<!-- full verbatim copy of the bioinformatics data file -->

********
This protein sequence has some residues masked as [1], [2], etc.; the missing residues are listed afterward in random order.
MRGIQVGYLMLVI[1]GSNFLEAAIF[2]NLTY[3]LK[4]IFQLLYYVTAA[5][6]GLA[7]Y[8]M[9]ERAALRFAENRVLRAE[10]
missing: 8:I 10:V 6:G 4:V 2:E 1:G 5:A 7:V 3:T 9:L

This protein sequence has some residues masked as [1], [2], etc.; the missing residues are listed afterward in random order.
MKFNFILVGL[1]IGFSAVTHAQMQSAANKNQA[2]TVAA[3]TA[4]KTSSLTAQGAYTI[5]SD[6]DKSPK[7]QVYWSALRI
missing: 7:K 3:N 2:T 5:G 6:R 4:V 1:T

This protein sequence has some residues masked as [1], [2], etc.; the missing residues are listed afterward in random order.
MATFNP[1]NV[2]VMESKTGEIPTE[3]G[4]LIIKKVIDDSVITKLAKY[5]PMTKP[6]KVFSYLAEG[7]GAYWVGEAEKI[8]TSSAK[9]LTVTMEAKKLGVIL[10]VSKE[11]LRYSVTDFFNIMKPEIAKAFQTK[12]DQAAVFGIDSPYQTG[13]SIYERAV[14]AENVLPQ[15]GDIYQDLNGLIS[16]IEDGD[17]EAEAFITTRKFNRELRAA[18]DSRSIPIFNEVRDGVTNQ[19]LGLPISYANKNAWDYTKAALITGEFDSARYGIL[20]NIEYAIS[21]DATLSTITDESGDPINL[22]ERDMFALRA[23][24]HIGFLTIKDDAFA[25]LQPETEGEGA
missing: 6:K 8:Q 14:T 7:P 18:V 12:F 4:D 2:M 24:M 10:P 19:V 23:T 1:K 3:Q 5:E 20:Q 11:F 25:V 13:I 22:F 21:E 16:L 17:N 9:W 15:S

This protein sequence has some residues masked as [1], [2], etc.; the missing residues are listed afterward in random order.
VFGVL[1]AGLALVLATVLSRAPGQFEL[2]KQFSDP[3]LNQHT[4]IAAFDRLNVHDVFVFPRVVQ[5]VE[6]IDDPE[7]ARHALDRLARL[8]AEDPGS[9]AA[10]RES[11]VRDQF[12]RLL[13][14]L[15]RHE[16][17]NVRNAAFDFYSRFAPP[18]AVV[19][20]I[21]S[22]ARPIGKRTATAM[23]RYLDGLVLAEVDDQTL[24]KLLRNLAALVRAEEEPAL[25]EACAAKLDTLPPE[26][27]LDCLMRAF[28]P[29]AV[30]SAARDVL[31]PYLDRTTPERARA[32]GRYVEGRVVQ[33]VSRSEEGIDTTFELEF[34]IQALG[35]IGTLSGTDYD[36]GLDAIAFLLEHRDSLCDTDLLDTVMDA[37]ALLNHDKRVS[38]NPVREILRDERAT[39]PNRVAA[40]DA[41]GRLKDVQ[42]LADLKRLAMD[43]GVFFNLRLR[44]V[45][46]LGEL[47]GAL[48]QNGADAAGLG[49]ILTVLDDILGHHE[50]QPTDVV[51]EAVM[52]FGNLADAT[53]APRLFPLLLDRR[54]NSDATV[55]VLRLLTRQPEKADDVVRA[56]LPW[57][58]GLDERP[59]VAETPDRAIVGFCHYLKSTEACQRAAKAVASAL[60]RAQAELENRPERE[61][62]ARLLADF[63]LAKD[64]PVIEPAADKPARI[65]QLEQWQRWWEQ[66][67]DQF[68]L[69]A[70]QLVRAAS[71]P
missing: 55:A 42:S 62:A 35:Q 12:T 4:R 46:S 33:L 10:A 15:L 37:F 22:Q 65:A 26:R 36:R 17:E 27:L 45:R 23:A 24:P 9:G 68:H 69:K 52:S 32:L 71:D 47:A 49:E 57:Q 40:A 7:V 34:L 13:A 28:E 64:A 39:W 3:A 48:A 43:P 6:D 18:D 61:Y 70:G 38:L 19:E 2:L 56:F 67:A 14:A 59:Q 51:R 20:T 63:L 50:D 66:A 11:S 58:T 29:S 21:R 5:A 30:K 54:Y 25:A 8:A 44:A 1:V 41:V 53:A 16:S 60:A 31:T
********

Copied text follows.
This protein sequence has some residues masked as [1], [2], etc.; the missing residues are listed afterward in random order.
MRGIQVGYLMLVI[1]GSNFLEAAIF[2]NLTY[3]LK[4]IFQLLYYVTAA[5][6]GLA[7]Y[8]M[9]ERAALRFAENRVLRAE[10]
missing: 8:I 10:V 6:G 4:V 2:E 1:G 5:A 7:V 3:T 9:L

This protein sequence has some residues masked as [1], [2], etc.; the missing residues are listed afterward in random order.
MKFNFILVGL[1]IGFSAVTHAQMQSAANKNQA[2]TVAA[3]TA[4]KTSSLTAQGAYTI[5]SD[6]DKSPK[7]QVYWSALRI
missing: 7:K 3:N 2:T 5:G 6:R 4:V 1:T

This protein sequence has some residues masked as [1], [2], etc.; the missing residues are listed afterward in random order.
MATFNP[1]NV[2]VMESKTGEIPTE[3]G[4]LIIKKVIDDSVITKLAKY[5]PMTKP[6]KVFSYLAEG[7]GAYWVGEAEKI[8]TSSAK[9]LTVTMEAKKLGVIL[10]VSKE[11]LRYSVTDFFNIMKPEIAKAFQTK[12]DQAAVFGIDSPYQTG[13]SIYERAV[14]AENVLPQ[15]GDIYQDLNGLIS[16]IEDGD[17]EAEAFITTRKFNRELRAA[18]DSRSIPIFNEVRDGVTNQ[19]LGLPISYANKNAWDYTKAALITGEFDSARYGIL[20]NIEYAIS[21]DATLSTITDESGDPINL[22]ERDMFALRA[23][24]HIGFLTIKDDAFA[25]LQPETEGEGA
missing: 6:K 8:Q 14:T 7:P 18:V 12:F 4:D 2:M 24:M 10:P 19:V 23:T 1:K 3:Q 5:E 20:Q 11:F 25:V 13:I 22:F 21:E 16:L 17:N 9:W 15:S

This protein sequence has some residues masked as [1], [2], etc.; the missing residues are listed afterward in random order.
VFGVL[1]AGLALVLATVLSRAPGQFEL[2]KQFSDP[3]LNQHT[4]IAAFDRLNVHDVFVFPRVVQ[5]VE[6]IDDPE[7]ARHALDRLARL[8]AEDPGS[9]AA[10]RES[11]VRDQF[12]RLL[13][14]L[15]RHE[16][17]NVRNAAFDFYSRFAPP[18]AVV[19][20]I[21]S[22]ARPIGKRTATAM[23]RYLDGLVLAEVDDQTL[24]KLLRNLAALVRAEEEPAL[25]EACAAKLDTLPPE[26][27]LDCLMRAF[28]P[29]AV[30]SAARDVL[31]PYLDRTTPERARA[32]GRYVEGRVVQ[33]VSRSEEGIDTTFELEF[34]IQALG[35]IGTLSGTDYD[36]GLDAIAFLLEHRDSLCDTDLLDTVMDA[37]ALLNHDKRVS[38]NPVREILRDERAT[39]PNRVAA[40]DA[41]GRLKDVQ[42]LADLKRLAMD[43]GVFFNLRLR[44]V[45][46]LGEL[47]GAL[48]QNGADAAGLG[49]ILTVLDDILGHHE[50]QPTDVV[51]EAVM[52]FGNLADAT[53]APRLFPLLLDRR[54]NSDATV[55]VLRLLTRQPEKADDVVRA[56]LPW[57][58]GLDERP[59]VAETPDRAIVGFCHYLKSTEACQRAAKAVASAL[60]RAQAELENRPERE[61][62]ARLLADF[63]LAKD[64]PVIEPAADKPARI[65]QLEQWQRWWEQ[66][67]DQF[68]L[69]A[70]QLVRAAS[71]P
missing: 55:A 42:S 62:A 35:Q 12:T 4:R 46:S 33:L 10:A 15:L 37:F 22:Q 65:A 26:R 36:R 17:E 27:L 45:R 23:A 24:P 9:G 68:H 69:K 52:S 32:L 71:D 47:A 49:E 57:Q 40:A 7:V 34:L 13:A 28:E 64:A 39:W 3:A 48:A 43:P 6:D 18:D 61:Y 70:G 38:L 19:E 2:L 56:F 67:A 14:A 59:Q 51:R 20:T 63:L 50:D 66:A 11:S 58:T 29:S 21:R 5:A 30:K 54:Y 25:A 8:A 44:A 1:V 41:V 53:A 16:S 60:A 31:T